Monday, February 27, 2017

The eyes have it.

That is not a typo. I don't mean ayes, that the ayes have it as opposed to the nays. I meant just what I said, that the eyes have it as opposed to, say, the feet.

Houston, we have a problem.

Recently I learned that I have Age-related Macular Degeneration (AMF). If you don't know where the macula is, here's a helpful chart:

When my ophthalmologist told me that I have macular degeneration, I thought immediately about a friend of mine who was told the same thing about 25 years ago who has become legally blind. I immediately thought this will be happening to me also, but the good doctor told me it probably will not. For one thing, mine was found fairly early. For another, the medical community has learned a few things in the past 25 years.

Most of the information in the remainder of this post is from a handout provided by the American Academy of Ophthalmologists.

Age-Related Macular Degeneration (AMD) is a problem with your retina. It happens when the part of the retina called the macula is damaged. With AMD you lose your central vision. You cannot see fine details, whether you are looking at something close or far, but your peripheral vision will still be normal. This is akin to looking at a clock with hands and being able to see the clock's numbers but not the hands.

I would say that the illustration above is very accurate. In very dim light I experience something quite similar, except that in my own case the smudge is only about the size of a quarter instead of the size of a silver dollar.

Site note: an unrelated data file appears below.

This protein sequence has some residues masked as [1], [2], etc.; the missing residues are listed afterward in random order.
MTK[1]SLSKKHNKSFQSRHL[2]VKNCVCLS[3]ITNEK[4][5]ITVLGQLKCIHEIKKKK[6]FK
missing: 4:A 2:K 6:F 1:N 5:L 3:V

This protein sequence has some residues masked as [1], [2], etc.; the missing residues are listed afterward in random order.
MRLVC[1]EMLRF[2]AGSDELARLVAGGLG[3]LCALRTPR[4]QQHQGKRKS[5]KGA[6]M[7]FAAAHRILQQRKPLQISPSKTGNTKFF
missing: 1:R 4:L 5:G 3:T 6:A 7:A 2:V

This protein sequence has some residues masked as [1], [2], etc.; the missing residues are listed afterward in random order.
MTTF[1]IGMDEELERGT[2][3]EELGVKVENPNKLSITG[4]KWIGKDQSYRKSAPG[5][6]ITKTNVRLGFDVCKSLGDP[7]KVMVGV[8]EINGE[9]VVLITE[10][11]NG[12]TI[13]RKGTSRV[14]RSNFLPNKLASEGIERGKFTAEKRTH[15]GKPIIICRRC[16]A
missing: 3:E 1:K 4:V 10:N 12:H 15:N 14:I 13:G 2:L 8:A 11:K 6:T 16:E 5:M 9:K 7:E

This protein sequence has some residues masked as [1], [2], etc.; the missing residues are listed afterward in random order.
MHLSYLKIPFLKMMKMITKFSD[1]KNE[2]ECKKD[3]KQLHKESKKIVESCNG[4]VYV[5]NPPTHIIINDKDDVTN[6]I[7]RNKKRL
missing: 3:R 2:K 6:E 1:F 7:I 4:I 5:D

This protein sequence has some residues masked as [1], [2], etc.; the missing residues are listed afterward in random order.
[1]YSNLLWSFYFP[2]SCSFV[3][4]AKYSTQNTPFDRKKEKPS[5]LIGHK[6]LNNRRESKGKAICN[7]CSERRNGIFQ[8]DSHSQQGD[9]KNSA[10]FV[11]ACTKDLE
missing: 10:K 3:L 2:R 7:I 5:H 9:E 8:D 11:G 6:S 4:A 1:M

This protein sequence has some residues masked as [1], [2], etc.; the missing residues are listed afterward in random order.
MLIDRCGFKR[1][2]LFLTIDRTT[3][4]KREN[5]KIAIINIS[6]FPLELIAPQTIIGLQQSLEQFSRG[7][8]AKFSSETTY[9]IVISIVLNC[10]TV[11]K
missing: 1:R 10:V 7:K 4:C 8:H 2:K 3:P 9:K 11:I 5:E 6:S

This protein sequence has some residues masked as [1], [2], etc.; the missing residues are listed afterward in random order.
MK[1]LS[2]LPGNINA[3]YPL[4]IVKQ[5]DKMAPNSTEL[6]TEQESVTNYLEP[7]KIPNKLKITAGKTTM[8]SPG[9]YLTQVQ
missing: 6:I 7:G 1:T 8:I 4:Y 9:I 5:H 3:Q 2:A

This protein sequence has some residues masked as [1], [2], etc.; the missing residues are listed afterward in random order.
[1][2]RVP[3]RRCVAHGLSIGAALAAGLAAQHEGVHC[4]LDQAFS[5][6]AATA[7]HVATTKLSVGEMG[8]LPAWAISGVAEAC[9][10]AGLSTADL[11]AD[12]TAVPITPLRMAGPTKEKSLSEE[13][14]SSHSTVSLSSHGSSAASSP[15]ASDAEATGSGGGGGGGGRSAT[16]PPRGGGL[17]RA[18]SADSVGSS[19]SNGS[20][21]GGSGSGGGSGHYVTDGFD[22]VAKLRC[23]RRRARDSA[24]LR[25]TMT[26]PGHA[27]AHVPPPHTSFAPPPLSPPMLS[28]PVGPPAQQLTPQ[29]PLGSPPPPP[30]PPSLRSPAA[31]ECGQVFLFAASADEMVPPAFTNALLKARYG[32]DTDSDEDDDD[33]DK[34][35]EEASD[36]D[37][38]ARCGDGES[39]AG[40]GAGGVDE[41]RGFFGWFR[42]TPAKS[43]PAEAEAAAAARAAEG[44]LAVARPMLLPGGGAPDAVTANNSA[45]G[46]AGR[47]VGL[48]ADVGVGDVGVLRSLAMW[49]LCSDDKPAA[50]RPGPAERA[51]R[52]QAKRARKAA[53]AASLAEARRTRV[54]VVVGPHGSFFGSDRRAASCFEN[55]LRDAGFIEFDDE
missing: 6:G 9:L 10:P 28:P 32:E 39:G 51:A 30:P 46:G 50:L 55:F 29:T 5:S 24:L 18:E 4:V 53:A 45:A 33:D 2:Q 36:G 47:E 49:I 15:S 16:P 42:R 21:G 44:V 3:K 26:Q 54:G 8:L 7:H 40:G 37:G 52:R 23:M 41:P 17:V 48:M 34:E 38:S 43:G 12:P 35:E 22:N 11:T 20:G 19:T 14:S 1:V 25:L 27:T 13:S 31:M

AMD is very common. It is a leading cause of vision loss in people 50 years or older. Unfortunately there is no cure for AMD. But it can be treated, if that is the right word, slowed down significantly, or even arrested at its current level in some cases.

I have learned that there are two types of AMD, "dry" and "wet." Lucky me, I have both types (one type in my left eye and the other type in my right eye).

Sometimes drusen (tiny white or yellow particles that form under the retina) develop. They seldom cause vision loss, but many (or very large) drusen can be a sign of AMD.

Dry AMD is quite common. About 90% of people who have AMD have the dry form. Dry AMD occurs when parts of the macula get thinner with age and drusen grow. You slowly lose central vision. There is no way to treat dry AMD yet. However, a major study that lasted several years (called AREDS and AREDS2) revealed that people with serious vision loss may be able to slow their dry AMD by taking these vitamins and minerals on a daily basis:

Vitamin C (500 mg)
Vitamin E (400 IU)
Lutein (10 mg)
Zeaxanthin (2 mg)
Zinc (80 mg)
Copper (2 mg) I have begun doing that. They can be purchased over the counter without a prescription. The important thing is that the brand you buy says "AREDS2" on the package. I'm taking PreserVision by Bausch & Lomb.